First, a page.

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Just The Sports: There Are Other Baseball Players Besides Ruth

Just The Sports

Wednesday, May 10, 2006

There Are Other Baseball Players Besides Ruth

(Note: Further updated May 11. Scroll down to the bottom to see the additions.)

Bill Plaschke suffers from old sports analyst's syndrome. Old sports analyst's syndrome is a condition that afflicts many sports analysts across the country who have realized their youth is but a distant memory. It manifests itself in the following symptoms: assuming that the longer ago a player played the better he is, becoming indignant when someone suggests a present-day player is better than some old player who the sports analyst probably never saw play, railing continually about how the players of the present generation just doesn't "get it," and an inability to do actual research.

The puffball reliever will lay the juiced ball on a tee. The padded hitter will use his bloated biceps to smash it deep into the stands. The puffball reliever will lay the juiced ball on a tee. The padded hitter will use his bloated biceps to smash it deep into the stands.

Barry Bonds passes Babe Ruth.

He does not.

Yes, he does. If Barry Bonds hit two more home runs, then he will have passed Babe Ruth on the home-run list. You may not like it, but it will still have happened.

Now, Bonds will still have a ways to go to have contributed as many runs to his teams as Ruth did for his, but I'm pretty sure that's not what you are talking about.

Saying Barry Bonds passes Babe Ruth is like saying the Escalade passes the Mustang.

I have a problem with this simile. When I think Mustang, I think sleek and fast, sort of like how Barry Bonds was in the early part of his career when he was a great baserunner. When I think Mustang, I do not think this...

But a home run is not a personality trait, and statistics cannot measure impact.

Measuring a player's impact is exactly what statistics do. If you truly believe statistics cannot measure impact, and I sincerely hope you do not, then you are in effect undermining your entire argument. The only reason you are even writing this article is because Ruth hit 714 home runs. Therefore, you think he had a large impact on the game of baseball. And home runs, at the time of my writing this post, is a statistic.

Ruth played before the invention of steroids. Ruth played before the invention of batter's body armor. Ruth played before the dilution of pitching staffs.

Wrong. Steroids were invented in the 1930s; Ruth's career did not end until 1935.

But this is a fun game to play. Let's see what else Ruth played before.

Ruth played before improved childhood nutrition resulted in taller and faster adults. Ruth played before lifting weights became a staple for professional athletes. Ruth played before pitchers began taking steroids. Ruth played before the racial integration of baseball. Ruth played before Hank Aaron broke his career home run record.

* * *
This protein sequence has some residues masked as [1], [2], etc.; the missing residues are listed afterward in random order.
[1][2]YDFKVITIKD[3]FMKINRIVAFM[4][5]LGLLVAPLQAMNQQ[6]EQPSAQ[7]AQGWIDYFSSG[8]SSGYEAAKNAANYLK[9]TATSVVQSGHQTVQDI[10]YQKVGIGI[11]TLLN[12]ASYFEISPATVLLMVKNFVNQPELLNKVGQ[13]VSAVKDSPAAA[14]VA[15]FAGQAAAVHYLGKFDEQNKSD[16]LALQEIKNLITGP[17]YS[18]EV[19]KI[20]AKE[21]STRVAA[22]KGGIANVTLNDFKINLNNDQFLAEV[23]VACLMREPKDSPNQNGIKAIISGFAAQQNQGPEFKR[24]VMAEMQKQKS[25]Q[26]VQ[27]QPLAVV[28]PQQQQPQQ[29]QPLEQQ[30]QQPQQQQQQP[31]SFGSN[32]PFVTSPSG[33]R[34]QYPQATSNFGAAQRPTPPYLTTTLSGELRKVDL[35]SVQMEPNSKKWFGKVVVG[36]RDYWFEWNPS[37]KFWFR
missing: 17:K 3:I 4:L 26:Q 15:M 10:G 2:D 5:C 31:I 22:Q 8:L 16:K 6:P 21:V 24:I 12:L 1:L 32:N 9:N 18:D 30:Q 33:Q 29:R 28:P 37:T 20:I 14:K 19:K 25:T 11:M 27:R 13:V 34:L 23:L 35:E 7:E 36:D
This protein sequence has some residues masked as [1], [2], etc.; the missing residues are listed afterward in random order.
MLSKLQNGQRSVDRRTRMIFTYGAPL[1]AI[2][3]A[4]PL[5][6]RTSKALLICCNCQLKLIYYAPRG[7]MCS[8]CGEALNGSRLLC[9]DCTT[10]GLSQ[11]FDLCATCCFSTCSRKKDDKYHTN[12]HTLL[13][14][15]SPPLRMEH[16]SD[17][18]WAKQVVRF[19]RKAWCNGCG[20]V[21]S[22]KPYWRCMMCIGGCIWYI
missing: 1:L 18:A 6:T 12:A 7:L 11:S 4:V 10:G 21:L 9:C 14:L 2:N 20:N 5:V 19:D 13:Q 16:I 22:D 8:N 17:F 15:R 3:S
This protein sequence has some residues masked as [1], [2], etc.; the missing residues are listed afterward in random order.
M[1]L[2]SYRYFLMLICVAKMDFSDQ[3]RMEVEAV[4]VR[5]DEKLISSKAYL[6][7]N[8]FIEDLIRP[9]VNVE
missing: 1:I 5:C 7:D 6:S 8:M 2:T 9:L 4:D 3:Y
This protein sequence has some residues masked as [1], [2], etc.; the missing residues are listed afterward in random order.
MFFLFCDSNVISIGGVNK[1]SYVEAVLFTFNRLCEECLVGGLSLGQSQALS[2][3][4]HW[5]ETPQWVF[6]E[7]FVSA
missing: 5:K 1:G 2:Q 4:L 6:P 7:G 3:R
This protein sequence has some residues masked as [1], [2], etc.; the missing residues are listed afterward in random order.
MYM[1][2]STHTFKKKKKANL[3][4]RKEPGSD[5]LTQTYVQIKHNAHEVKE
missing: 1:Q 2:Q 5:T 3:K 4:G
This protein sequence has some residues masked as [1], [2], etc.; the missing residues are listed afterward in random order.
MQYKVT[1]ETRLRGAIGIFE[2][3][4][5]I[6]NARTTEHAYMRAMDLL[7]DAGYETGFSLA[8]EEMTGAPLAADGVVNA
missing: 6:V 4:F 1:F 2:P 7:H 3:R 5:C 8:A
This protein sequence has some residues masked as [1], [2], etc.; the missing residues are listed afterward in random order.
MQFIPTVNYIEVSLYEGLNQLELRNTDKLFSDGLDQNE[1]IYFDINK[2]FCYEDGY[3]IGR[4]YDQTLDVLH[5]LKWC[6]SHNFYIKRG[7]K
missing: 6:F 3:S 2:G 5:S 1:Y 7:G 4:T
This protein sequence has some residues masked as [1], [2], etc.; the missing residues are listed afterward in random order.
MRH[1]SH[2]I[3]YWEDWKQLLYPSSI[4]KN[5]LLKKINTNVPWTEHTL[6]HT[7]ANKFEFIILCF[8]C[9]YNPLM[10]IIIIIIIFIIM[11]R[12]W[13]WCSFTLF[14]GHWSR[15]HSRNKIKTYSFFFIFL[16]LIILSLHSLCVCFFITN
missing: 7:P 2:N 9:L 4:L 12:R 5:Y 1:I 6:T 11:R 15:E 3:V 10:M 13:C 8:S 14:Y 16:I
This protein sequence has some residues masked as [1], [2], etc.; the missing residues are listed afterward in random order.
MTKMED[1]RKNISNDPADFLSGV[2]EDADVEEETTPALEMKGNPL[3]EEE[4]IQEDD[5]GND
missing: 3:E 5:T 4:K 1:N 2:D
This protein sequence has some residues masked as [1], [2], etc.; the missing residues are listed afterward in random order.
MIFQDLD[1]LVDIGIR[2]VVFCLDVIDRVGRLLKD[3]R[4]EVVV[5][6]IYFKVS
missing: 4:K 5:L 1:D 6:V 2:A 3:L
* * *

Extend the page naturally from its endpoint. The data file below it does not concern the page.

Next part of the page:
If you have any more things that Ruth played before, leave them as a comment.

"When I pitched, I owned the plate," Auker said. "Today, batters can stand inside and wear all that stuff on their bodies. Everybody is afraid to throw knockdown pitches. The batter owns the plate."

Since Elden Auker is 95 now, perhaps he has forgotten what his career was really like so I will remind him. When Elden Auker played baseball, he did not own the plate. In fact, he was barely an average pitcher. Auker has a career ERA+ of 101, where 100 is average and the higher above 100 a player is, the more above average his ERA was (above average ERA=lower ERA than league average). His Pitching Runs Above Average adjusted for all-time was -9, meaning for Auker's career he allowed nine more runs than an average pitcher did during the same time frame.

And, yes, well, Ruth competed while taking an illegal substance — he drank alcohol during Prohibition.

Once and for all, it was not illegal to drink alcohol during Prohibition. What was illegal during the Prohibition era was to sell and distribute alcohol. No country, not even America, would be foolish enough to make it a crime to drink alcohol.

Because while Barry Bonds played baseball, Babe Ruth was baseball.

The fact that Barry Bond is the only one baseball player who all sports writers across the nation consistently write about demonstrates that he is baseball in this day and age. Otherwise, he would be ignored like Esteban Yan.

• Bonds has had four sacrifice bunts in his 20-year career.

• Ruth once had 10 sacrifice bunts in one season.

Unless all ten of Ruth's sacrifice bunts came when the scored was tied in the ninth inning, then he was decreasing his team's win expectation.

• Ruth once showed up late and dirty for a Yankee team dinner because he had been playing with kids on a sandlot.

In between innings, Ruth regularly brokered world peace and saved cute kittens that were trapped in trees.

• Ruth inspired the word "Ruthian" and the phrase "out in left field," which referred to children too clueless to sit behind him in the right field bleachers.

Ruth invented English. Before he did so, people communicated by clapping their hands and jumping about wildly. The birth of Ruth rid the world of that ineffective method of communication.

• During the 1934 World Series, Ruth became media, writing for a wire service, breaking every story except the one, written by competitors, that he was retiring.

Ruth developed Morse code, sign language, and the Internet. All in a single day.

• Ruth called everyone "Kid."

Ruth could levitate on command.

• After all-night Yankee parties, Ruth was known to stop by church and drop $50 into the collection plate.

Ruth was turning water into wine waaaaay before anyone had ever heard of Jesus.


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